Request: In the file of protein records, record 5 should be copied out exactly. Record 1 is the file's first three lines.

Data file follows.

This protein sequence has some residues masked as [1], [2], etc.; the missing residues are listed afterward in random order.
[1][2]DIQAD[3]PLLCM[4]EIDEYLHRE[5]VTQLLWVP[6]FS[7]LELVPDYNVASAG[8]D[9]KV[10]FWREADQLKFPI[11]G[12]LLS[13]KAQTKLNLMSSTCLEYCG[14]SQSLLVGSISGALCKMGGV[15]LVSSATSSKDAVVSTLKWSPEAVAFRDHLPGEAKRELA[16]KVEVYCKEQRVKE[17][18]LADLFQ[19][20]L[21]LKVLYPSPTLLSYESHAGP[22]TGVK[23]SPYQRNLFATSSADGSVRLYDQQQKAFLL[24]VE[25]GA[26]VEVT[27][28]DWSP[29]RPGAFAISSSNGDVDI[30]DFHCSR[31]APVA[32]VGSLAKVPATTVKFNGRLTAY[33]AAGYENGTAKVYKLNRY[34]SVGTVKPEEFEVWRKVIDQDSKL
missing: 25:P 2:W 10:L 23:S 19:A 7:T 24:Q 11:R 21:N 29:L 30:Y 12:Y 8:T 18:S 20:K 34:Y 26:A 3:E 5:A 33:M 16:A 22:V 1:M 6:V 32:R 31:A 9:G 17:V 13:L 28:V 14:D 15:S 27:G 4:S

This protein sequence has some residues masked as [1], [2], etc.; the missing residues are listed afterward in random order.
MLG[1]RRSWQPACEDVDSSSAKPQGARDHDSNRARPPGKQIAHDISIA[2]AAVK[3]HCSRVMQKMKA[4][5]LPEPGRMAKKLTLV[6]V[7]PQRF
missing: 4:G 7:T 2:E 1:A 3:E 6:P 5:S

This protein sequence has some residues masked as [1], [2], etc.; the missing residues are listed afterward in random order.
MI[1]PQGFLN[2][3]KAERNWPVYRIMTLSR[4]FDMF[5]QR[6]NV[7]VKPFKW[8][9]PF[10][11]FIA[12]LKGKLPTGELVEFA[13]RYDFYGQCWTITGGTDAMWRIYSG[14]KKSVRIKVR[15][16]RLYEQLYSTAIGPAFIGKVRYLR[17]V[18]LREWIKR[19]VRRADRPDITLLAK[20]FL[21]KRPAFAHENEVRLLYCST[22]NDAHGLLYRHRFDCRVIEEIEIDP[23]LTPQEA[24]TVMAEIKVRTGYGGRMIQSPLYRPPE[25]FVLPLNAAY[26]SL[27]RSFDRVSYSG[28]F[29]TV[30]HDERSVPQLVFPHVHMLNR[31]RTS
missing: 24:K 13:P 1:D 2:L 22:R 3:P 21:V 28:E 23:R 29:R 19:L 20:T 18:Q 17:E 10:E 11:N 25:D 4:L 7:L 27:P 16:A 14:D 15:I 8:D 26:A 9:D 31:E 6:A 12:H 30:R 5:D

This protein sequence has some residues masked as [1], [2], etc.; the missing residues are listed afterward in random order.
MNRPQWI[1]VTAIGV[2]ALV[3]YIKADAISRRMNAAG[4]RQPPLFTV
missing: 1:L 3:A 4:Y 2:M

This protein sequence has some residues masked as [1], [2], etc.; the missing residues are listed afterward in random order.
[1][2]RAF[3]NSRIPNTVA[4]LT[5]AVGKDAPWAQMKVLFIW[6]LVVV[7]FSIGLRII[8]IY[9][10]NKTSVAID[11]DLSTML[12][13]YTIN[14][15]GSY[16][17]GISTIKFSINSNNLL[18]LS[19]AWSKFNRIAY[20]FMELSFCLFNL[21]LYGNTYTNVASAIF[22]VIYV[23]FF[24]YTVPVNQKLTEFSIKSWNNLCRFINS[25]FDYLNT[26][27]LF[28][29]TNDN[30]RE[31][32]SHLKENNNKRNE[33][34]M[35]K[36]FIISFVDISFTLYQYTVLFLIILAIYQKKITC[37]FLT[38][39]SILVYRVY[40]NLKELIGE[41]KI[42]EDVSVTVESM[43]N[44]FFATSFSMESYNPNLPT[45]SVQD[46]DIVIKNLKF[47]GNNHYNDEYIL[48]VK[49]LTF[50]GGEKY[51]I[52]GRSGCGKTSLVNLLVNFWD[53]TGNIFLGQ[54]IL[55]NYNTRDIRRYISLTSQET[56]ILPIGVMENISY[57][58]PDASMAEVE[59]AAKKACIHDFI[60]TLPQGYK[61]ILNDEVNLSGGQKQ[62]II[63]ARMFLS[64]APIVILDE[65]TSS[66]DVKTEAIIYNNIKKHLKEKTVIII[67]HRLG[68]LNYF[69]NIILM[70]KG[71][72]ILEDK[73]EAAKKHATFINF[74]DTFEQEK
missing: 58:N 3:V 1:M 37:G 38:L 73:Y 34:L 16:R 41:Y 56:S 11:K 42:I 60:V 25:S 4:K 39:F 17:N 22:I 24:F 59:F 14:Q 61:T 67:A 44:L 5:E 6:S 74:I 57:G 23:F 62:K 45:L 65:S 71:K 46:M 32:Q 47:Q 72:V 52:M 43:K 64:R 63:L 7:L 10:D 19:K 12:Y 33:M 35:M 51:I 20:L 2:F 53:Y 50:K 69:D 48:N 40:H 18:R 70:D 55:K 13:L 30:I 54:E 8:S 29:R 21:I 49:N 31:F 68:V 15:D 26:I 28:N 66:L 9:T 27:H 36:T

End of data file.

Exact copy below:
This protein sequence has some residues masked as [1], [2], etc.; the missing residues are listed afterward in random order.
[1][2]RAF[3]NSRIPNTVA[4]LT[5]AVGKDAPWAQMKVLFIW[6]LVVV[7]FSIGLRII[8]IY[9][10]NKTSVAID[11]DLSTML[12][13]YTIN[14][15]GSY[16][17]GISTIKFSINSNNLL[18]LS[19]AWSKFNRIAY[20]FMELSFCLFNL[21]LYGNTYTNVASAIF[22]VIYV[23]FF[24]YTVPVNQKLTEFSIKSWNNLCRFINS[25]FDYLNT[26][27]LF[28][29]TNDN[30]RE[31][32]SHLKENNNKRNE[33][34]M[35]K[36]FIISFVDISFTLYQYTVLFLIILAIYQKKITC[37]FLT[38][39]SILVYRVY[40]NLKELIGE[41]KI[42]EDVSVTVESM[43]N[44]FFATSFSMESYNPNLPT[45]SVQD[46]DIVIKNLKF[47]GNNHYNDEYIL[48]VK[49]LTF[50]GGEKY[51]I[52]GRSGCGKTSLVNLLVNFWD[53]TGNIFLGQ[54]IL[55]NYNTRDIRRYISLTSQET[56]ILPIGVMENISY[57][58]PDASMAEVE[59]AAKKACIHDFI[60]TLPQGYK[61]ILNDEVNLSGGQKQ[62]II[63]ARMFLS[64]APIVILDE[65]TSS[66]DVKTEAIIYNNIKKHLKEKTVIII[67]HRLG[68]LNYF[69]NIILM[70]KG[71][72]ILEDK[73]EAAKKHATFINF[74]DTFEQEK
missing: 58:N 3:V 1:M 37:G 38:L 73:Y 34:L 16:R 41:Y 56:S 11:K 42:I 60:V 25:S 4:K 39:F 17:N 22:I 24:F 59:F 14:Q 61:T 67:A 44:L 5:E 6:S 74:I 57:G 23:F 62:K 45:L 65:S 71:K 46:M 32:Q 47:Q 72:V 52:M 43:K 64:R 63:L 7:L 10:D 19:K 12:Y 33:M 35:M 51:I 20:L 2:F 53:Y 50:K 69:D 48:N 40:H 18:R 70:D 55:K 13:L 30:I 54:E 8:S 29:R 21:I 49:N 31:F 68:V 15:D 26:I 28:N 66:L 9:T 27:H 36:T